Attitude

 

This is very important. For a long time, as my health was worsening and I was thus losing strength and bodyweight, I was getting very discouraged, dreading my workouts, and was just about ready to give up even trying to work out. But I just made up my mind to make a turnaround. The creatine helped get me started, but once I started improving, my attitude towards working out has gradually improved, so that now once again I am looking forward to working out.

 

Hard to Find Foods

 

Most of the foods mentioned in this article can be found in most any major grocery stores. But for some others, you might need to go to a health food store or online. I get the following items from iHerb. If you order from this Web site, use coupon code HOP815 to get $5.00 off your first order.

Barbara's cereals.

NOW almonds, pecans, and Brazil nuts.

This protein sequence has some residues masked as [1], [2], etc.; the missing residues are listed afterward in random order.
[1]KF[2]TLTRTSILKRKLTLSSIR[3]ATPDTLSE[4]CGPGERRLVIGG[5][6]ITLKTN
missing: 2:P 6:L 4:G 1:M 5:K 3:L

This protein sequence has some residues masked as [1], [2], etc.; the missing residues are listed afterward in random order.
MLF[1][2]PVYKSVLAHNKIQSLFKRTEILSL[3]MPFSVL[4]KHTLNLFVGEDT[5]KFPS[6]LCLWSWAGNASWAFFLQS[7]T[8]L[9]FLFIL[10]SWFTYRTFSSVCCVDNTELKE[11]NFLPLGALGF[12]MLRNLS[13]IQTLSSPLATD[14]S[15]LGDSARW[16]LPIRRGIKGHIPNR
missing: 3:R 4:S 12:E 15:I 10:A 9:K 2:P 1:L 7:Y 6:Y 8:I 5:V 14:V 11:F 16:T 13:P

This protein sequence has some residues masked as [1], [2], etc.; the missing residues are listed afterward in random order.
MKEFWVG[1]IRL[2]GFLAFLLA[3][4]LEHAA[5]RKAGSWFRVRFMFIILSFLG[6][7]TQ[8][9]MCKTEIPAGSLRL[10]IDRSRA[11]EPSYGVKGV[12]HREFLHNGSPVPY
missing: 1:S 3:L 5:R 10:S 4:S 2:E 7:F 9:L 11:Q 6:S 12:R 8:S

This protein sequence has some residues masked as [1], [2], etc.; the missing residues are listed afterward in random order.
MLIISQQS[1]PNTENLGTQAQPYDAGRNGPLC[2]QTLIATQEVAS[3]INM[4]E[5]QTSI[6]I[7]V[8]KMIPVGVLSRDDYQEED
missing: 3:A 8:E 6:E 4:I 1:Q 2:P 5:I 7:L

Jarrow Formula's Organic Flax Seed Oil.

Lundberg Organic Sweet Dreams Brown Rice Syrup.

        For the protein powder, I use a 50/ 50 mixture of Optimum's Nutrition's Natural Whey and Natural Casein. As the names imply, there are no artificial ingredients. And as a plus, the milk for the protein powders is derived from hormone-free cattle. ON's products can be purchased at a variety of Web sites.

 

Results and Conclusion

 

        After months of these gradual changes, I'm now averaging about a half pound of weight gain a week. That might not sound like much, but again, over time, it adds up. And by gradually adding weight, it is mostly muscle, not fat. My health is improving somewhat. My attitude not just towards working out but about life in general is getting better. And I don't seem to need as much medication as before, which is leading to further improvement.